In 1951, in Santa Barbara, Agee suffered the first two in a series of heart attacks, which ultimately claimed his life, four years later at the age of 45. He died on May 16, 1955 (while in a taxi cab en route to a doctor's appointment)—coincidentally two days before the anniversary of his father's death. He was buried on a farm he owned at Hillsdale, NY.
His considerable, if erratic, career as a movie scriptwriter was curtailed by alcoholism, and his contribution to The Night of the Hunter (1955) remains unclear. What is certain, however, is that Agee is one of the credited screenwriters on two of the great films of the 1950s (the other being The African Queen (1955)).
Reports that James Agee wrote an incoherent screenplay have been proved false by the 2004 discovery of his first draft. That document, although 293 pages in length and manifestly overwritten (as is common with first drafts), is scene for scene the film Charles Laughton directed. Likewise, false are the reports that Agee was fired. Laughton, however, was nervous about the behemoth text in his hands with only five weeks to go before the start of principal photography. He calmly renewed Agee's contract and directed him to cut it in half. Agee complied.
In Laughton's stage work (Life of Galileo, Cain's Mutiny Court Martial, etc), the great actor demonstrated he was a script editor of genius—he could induce the most stubborn and prideful writer to cut, cut, cut. And so he did in Agee's case. Later, apparently at Robert Mitchum's request, Agee visited the set to settle a dispute between the star and Laughton. Letters & documents located in the archive of Agee's agent Paul Kohner bear this out—they were brought to light by Laughton biographer Simon Callow, whose BFI book about Night of the Hunter diligently sets this part of the record straight.
The Agee first draft may eventually be published, but it has been read by scholars—most notably Prof. Jeffrey Couchman of Columbia University, who published his findings in an essay, "Credit Where Credit Is Due." To assert Agee's moral right to his screen credit in no way disputes Laughton's greatness as a director—clearly, he was as expert with writers as he was with actors—but Agee has been belittled and even slandered over the years, when his contribution to Night of the Hunter was of primary and enduring importance.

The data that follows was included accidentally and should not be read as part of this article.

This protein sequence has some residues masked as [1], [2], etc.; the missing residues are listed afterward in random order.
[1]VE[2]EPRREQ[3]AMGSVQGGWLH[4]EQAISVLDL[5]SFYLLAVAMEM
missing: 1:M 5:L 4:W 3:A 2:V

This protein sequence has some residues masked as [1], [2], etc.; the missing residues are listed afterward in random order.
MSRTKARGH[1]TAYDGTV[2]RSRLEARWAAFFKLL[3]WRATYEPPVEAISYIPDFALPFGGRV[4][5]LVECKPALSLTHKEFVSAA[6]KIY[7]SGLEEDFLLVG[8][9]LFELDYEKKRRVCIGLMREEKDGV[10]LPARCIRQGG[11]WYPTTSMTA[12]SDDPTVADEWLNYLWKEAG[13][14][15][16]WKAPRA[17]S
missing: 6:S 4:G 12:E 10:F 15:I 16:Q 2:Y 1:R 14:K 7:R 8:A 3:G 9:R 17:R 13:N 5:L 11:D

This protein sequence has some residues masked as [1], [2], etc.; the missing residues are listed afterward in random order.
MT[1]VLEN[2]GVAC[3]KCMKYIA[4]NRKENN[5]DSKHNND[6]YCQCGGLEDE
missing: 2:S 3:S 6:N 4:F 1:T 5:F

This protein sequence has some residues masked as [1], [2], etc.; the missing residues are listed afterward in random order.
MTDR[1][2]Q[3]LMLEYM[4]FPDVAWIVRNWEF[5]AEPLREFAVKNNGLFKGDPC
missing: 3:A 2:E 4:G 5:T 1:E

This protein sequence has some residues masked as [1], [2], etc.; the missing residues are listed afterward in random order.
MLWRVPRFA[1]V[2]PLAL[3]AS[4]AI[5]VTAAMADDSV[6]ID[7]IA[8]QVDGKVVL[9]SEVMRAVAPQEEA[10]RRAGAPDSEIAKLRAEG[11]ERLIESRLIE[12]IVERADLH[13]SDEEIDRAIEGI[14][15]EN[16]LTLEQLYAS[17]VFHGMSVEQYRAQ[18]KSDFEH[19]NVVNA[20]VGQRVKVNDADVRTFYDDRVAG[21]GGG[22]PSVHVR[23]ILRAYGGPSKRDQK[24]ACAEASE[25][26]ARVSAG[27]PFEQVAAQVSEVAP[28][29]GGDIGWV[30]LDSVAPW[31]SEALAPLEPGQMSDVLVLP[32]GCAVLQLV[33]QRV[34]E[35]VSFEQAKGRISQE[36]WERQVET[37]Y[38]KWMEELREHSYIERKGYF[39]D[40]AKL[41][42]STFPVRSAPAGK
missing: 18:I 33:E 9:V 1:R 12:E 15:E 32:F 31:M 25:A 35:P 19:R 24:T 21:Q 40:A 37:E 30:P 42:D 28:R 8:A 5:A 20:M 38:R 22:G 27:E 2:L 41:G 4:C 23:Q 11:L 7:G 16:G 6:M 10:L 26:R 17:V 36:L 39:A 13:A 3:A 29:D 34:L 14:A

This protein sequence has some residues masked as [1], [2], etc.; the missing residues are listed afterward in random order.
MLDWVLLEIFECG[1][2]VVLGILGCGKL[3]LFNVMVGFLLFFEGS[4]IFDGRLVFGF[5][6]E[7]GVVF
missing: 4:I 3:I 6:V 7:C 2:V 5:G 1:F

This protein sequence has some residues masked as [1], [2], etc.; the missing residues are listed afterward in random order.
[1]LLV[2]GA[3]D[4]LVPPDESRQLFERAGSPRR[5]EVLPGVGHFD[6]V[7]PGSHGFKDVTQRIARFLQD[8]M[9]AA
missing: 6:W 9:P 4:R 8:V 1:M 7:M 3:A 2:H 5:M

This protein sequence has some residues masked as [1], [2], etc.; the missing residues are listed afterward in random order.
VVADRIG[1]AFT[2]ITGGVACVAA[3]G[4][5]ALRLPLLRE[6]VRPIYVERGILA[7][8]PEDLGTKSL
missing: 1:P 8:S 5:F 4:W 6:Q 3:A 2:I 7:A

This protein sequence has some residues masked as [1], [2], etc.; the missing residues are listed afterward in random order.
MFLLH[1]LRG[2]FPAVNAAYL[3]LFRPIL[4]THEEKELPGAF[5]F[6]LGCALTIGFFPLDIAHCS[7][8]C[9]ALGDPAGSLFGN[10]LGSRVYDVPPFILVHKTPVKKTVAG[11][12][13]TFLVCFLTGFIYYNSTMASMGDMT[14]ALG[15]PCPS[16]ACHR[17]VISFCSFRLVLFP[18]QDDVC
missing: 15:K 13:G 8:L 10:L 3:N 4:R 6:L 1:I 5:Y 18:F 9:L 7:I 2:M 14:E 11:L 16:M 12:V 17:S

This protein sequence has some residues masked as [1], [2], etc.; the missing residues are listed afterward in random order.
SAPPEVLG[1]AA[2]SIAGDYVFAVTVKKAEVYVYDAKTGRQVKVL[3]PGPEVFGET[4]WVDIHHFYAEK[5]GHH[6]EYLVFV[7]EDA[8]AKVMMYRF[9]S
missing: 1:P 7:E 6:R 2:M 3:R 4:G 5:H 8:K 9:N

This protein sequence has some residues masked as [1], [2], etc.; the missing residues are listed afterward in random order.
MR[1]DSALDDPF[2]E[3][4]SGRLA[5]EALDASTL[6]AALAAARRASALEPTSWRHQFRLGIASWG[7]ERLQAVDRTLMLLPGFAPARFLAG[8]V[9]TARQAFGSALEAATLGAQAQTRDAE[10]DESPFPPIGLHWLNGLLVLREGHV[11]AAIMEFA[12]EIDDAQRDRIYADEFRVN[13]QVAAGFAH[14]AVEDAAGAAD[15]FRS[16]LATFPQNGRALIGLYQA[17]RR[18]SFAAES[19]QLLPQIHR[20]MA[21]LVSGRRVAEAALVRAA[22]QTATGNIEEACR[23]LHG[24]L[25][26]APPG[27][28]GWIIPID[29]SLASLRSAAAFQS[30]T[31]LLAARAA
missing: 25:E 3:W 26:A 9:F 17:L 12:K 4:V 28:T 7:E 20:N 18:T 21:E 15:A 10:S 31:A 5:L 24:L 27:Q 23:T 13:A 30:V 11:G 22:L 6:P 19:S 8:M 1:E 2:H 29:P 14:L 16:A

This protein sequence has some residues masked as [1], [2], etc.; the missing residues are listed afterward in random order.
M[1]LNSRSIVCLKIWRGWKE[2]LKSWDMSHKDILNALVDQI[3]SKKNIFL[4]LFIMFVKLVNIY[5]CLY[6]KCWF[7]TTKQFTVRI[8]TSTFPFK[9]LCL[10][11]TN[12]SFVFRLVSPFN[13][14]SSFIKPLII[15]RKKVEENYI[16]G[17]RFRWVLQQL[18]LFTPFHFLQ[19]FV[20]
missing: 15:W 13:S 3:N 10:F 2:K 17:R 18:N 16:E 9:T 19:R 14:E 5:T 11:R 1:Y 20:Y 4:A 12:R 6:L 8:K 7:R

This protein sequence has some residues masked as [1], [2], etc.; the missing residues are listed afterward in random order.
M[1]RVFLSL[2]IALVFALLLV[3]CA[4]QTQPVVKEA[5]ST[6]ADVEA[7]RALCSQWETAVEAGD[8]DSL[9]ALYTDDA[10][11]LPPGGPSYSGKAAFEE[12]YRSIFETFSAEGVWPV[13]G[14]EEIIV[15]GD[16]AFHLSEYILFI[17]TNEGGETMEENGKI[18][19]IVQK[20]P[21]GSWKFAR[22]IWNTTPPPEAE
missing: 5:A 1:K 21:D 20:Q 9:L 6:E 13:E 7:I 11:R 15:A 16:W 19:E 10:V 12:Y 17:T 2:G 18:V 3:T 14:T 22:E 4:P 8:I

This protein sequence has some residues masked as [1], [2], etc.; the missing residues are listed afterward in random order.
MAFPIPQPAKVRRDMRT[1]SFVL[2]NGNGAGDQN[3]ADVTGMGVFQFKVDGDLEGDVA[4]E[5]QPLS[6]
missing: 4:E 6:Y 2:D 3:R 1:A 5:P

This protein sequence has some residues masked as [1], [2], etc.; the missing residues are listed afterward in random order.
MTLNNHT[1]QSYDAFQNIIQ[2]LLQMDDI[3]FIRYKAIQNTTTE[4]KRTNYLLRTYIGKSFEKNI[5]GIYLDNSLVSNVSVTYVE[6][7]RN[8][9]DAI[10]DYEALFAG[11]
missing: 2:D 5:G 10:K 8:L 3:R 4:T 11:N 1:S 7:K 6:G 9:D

During his lifetime, Agee enjoyed only modest public recognition, but since his death his literary reputation has grown enormously. In 1957 Agee's novel, A Death in the Family (which was based on the events surrounding his father's death), was published posthumously, and in 1958, won the Pulitzer Prize for fiction. Agee's reviews and screenplays have been collected in Agee on Film. His work on and off the screen delve deeply into human suffering, human desire, and the instinct or will to survive. His penetrating and insightful depiction of characters' inner lives is all the more remarkable given his own struggle with alcoholism.
In addition, Let Us Now Praise Famous Men, ignored upon its original publication in 1941, has been placed among the greatest literary works of the twentieth Century by the New York School of Journalism and the New York Public Library. Samuel Barber has set sections of "Descriptions of Elysium" from Permit Me Voyage, including the song "Sure On This Shining Night"; in addition, he set to music prose from the traditionally-included "Knoxville" section of "A Death in the Family" in his work for soprano, entitled "Knoxville: Summer of 1915."
All links retrieved August 31, 2012.